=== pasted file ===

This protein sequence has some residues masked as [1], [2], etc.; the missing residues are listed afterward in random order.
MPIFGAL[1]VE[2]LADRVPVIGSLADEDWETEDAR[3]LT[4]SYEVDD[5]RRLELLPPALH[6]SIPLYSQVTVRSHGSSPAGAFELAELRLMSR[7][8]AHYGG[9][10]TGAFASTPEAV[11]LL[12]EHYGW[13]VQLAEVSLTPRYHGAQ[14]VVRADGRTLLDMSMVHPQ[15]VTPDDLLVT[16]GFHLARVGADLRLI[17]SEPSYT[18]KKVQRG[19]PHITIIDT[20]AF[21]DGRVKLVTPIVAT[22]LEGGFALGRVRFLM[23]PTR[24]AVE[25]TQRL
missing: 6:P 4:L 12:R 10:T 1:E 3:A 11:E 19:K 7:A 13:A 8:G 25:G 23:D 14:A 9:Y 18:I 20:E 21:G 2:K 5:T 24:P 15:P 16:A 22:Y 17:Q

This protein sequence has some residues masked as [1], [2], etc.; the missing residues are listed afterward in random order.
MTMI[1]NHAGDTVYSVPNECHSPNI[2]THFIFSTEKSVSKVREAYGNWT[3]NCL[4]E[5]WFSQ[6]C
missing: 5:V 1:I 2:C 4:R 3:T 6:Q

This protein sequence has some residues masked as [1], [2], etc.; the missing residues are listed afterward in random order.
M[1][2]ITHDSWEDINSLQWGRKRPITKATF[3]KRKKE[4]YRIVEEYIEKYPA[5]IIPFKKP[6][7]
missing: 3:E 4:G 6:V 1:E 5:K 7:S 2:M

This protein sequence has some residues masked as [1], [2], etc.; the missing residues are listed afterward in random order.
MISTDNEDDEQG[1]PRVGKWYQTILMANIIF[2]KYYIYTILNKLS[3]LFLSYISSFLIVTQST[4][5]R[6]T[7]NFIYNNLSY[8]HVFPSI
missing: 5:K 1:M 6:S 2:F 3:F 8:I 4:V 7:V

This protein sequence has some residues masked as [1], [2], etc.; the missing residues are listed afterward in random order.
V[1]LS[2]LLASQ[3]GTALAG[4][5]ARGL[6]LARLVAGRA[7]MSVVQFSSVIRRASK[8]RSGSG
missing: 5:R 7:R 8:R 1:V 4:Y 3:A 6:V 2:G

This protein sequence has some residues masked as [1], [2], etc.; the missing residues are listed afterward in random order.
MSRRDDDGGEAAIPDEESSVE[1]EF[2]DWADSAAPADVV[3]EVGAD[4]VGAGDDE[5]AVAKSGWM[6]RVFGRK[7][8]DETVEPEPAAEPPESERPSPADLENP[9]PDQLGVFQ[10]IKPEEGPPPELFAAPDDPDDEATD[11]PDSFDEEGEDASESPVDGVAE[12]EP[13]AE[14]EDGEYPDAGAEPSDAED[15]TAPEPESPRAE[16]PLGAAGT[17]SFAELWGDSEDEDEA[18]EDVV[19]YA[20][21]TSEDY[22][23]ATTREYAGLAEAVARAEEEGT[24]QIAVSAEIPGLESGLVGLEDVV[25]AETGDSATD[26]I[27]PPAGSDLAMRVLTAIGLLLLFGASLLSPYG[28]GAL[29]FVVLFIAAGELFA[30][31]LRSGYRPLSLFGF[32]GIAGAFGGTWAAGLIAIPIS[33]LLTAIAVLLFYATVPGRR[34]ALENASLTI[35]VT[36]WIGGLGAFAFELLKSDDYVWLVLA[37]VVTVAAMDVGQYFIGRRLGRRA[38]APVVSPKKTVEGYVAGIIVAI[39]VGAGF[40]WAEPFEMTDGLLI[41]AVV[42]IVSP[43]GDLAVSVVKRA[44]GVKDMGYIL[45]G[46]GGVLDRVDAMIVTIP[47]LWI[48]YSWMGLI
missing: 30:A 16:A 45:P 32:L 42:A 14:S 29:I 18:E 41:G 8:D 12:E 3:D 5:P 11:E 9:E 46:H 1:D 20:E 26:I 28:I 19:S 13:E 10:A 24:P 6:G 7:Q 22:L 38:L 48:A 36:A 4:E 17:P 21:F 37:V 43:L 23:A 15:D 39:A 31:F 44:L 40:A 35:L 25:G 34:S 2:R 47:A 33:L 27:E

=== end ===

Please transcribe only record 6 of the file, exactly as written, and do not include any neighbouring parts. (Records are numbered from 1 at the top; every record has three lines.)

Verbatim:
This protein sequence has some residues masked as [1], [2], etc.; the missing residues are listed afterward in random order.
MSRRDDDGGEAAIPDEESSVE[1]EF[2]DWADSAAPADVV[3]EVGAD[4]VGAGDDE[5]AVAKSGWM[6]RVFGRK[7][8]DETVEPEPAAEPPESERPSPADLENP[9]PDQLGVFQ[10]IKPEEGPPPELFAAPDDPDDEATD[11]PDSFDEEGEDASESPVDGVAE[12]EP[13]AE[14]EDGEYPDAGAEPSDAED[15]TAPEPESPRAE[16]PLGAAGT[17]SFAELWGDSEDEDEA[18]EDVV[19]YA[20][21]TSEDY[22][23]ATTREYAGLAEAVARAEEEGT[24]QIAVSAEIPGLESGLVGLEDVV[25]AETGDSATD[26]I[27]PPAGSDLAMRVLTAIGLLLLFGASLLSPYG[28]GAL[29]FVVLFIAAGELFA[30][31]LRSGYRPLSLFGF[32]GIAGAFGGTWAAGLIAIPIS[33]LLTAIAVLLFYATVPGRR[34]ALENASLTI[35]VT[36]WIGGLGAFAFELLKSDDYVWLVLA[37]VVTVAAMDVGQYFIGRRLGRRA[38]APVVSPKKTVEGYVAGIIVAI[39]VGAGF[40]WAEPFEMTDGLLI[41]AVV[42]IVSP[43]GDLAVSVVKRA[44]GVKDMGYIL[45]G[46]GGVLDRVDAMIVTIP[47]LWI[48]YSWMGLI
missing: 30:A 16:A 45:P 32:L 42:A 14:S 29:I 18:E 41:G 8:D 12:E 3:D 5:P 11:E 9:E 46:H 1:D 20:E 26:I 28:I 19:S 13:E 10:A 24:P 6:G 7:Q 22:L 38:L 48:A 36:A 4:E 17:P 21:F 37:V 43:L 23:A 15:D 39:A 31:F 44:L 40:A 35:L 25:G 34:S 2:R 47:A 33:L 27:E